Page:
• What level of tolerance has an application to latency, packet loss, link faults and other dynamic routing effects common for dial-up, ADSL, WAN types of connection?


Endurance and Robustness

Most of modern programming platforms have memory management functionalities hidden deep inside and not directly controlled by developers. Monitoring performance of application servers helps gathering information on efficiency of so called “Garbage Collectors”, “Thread Classes”, and other components of an application that do not carry business functionality but may have a direct impact on it. Any other resource allocation and management problems if discovered earlier will help saving time and increasing the potential performance of an application.

Scalability Tests

Once components of an application are linked and functional (usually, that is System Integration Testing phase) scalability tests will help to identify performance thresholds of an application. Test results will be meaningful if the Infrastructure -Under-Test (or, at least, its tested components) is similar to Production Environment, and load levels are equivalent to or exceed expected load in Production.

If the project goal is deployment of a vendor provided application? 

You may still complain about defects found in off-the-shelf software, and they will eventually get fixed (most likely, in the next release) but implementation project can’t wait that long. It is critical to find out as much as possible about all instability thresholds, possible vulnerabilities – and test how well they could be covered by external measures, such as load balancing or filtering tools, expansion of hardware or network resources.

So, what tests should you target first?

Scalability and Performance Tests

If the infrastructure is already designed and implemented it’s really critical to find out whether its capable of carrying the expected load and what capacities it has. If any performance requirements are defined (or provided) by stakeholders you may conduct performance compliance tests. Otherwise you may capture performance characteristics at the highest level of load where application is still stable and provide stakeholders with that information. Those performance characteristics might also be used in regression/comparison testing whenever application or infrastructure change in the future.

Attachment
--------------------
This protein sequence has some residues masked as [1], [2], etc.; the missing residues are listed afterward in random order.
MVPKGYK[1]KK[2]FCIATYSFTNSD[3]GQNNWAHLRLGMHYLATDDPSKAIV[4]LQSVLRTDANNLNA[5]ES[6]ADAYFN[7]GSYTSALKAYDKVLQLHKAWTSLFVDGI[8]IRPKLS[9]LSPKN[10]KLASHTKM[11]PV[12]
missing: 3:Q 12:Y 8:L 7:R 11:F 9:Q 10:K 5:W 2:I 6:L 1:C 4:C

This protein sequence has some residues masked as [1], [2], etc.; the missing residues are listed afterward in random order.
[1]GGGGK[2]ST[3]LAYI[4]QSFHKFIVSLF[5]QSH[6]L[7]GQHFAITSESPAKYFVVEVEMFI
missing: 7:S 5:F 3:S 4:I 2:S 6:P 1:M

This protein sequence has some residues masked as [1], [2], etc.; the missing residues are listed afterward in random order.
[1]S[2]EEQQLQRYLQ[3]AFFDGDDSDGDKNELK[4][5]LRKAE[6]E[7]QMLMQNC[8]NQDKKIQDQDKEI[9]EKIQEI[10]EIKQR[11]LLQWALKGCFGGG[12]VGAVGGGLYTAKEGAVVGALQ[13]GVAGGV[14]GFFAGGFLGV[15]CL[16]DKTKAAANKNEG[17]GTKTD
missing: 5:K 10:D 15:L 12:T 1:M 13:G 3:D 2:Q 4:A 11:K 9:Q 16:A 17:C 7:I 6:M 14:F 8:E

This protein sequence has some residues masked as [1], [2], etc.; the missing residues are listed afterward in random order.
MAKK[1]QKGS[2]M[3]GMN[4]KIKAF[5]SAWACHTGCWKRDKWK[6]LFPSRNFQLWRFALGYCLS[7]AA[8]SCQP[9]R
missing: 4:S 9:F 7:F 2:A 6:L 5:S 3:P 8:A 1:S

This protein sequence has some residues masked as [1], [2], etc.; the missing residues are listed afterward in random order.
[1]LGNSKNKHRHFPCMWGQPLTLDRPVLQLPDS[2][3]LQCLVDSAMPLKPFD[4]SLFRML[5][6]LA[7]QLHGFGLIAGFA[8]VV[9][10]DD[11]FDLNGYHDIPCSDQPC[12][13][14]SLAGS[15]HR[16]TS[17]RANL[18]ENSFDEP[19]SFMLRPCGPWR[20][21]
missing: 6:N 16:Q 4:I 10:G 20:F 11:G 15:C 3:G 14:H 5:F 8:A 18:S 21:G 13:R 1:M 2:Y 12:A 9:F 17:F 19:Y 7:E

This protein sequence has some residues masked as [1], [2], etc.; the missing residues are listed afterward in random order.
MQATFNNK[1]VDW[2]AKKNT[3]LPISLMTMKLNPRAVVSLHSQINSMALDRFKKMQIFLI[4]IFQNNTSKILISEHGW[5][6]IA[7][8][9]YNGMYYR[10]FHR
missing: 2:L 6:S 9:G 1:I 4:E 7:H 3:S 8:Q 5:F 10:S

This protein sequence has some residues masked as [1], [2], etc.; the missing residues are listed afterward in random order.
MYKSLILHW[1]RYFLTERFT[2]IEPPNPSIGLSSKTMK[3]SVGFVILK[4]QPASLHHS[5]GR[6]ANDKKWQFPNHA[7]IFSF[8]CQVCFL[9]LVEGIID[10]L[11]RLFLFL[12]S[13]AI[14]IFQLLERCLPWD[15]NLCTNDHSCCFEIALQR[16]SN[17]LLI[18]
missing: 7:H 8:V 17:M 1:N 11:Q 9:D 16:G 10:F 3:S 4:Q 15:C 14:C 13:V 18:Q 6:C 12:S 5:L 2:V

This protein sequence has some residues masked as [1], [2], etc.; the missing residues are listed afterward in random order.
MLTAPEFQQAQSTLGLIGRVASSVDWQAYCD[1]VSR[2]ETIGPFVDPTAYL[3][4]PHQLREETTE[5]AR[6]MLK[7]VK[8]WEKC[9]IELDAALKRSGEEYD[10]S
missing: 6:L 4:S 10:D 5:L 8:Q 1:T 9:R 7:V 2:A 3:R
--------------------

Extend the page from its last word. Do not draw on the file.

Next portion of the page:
Stress and Endurance Tests

Finding out how infrastructure behaves under extensive load or during peak periods is a next priority task. Issues found might not be fixed programmatically but still could be workarounded and definitely need to be identified. It also could be not a one time job if you’re helping in configuring of load balancing tools or firewall software.


I am a firm believer that the role of documentation is critical in testing. However, I value beforehand created documentation much less than structured records of how it actually was happening. I also often prefer digging extra time around issue(s) found rather then proceeding along with a plan. I always plan but my plans are essentially goals and milestones to reach rather than steps to walk. I prioritize them on the flow, based on real-time information received and events that have already occurred. This is a situational feedback approach.

Do you prefer Procedure Plans or Goal Planning?

  • One response to "Not a Load Test Plan template"

  • Mark
    23rd March 2010 at 8:29

    Hi Albert,
    I want to learn more about situational feedback. Would you recommend some resources?
    Thank you!

    [ Albert’s Reply.

    Hi Mark,
    “Situational feedback” effect is old-known and used in many areas. You may want to search specifically. There are many formal and informal publications about it, and there are even skill development courses.

    What I wanted to show is importance of being agile and adaptive for a tester, willing and capable to integrate well into the process, and providing most wanted and valuable feedback for stakeholders. However, what they really need may be not known during planning but could be clarified using situational feedback, and then you can more effectively respond with your work. ]

  • Leave a Reply

    * Required
    ** Your Email is never shared

Creative Commons Attribution-NonCommercial-NoDerivs 3.0 Unported
This work by Albert Gareev is licensed under a Creative Commons Attribution-NonCommercial-NoDerivs 3.0 Unported.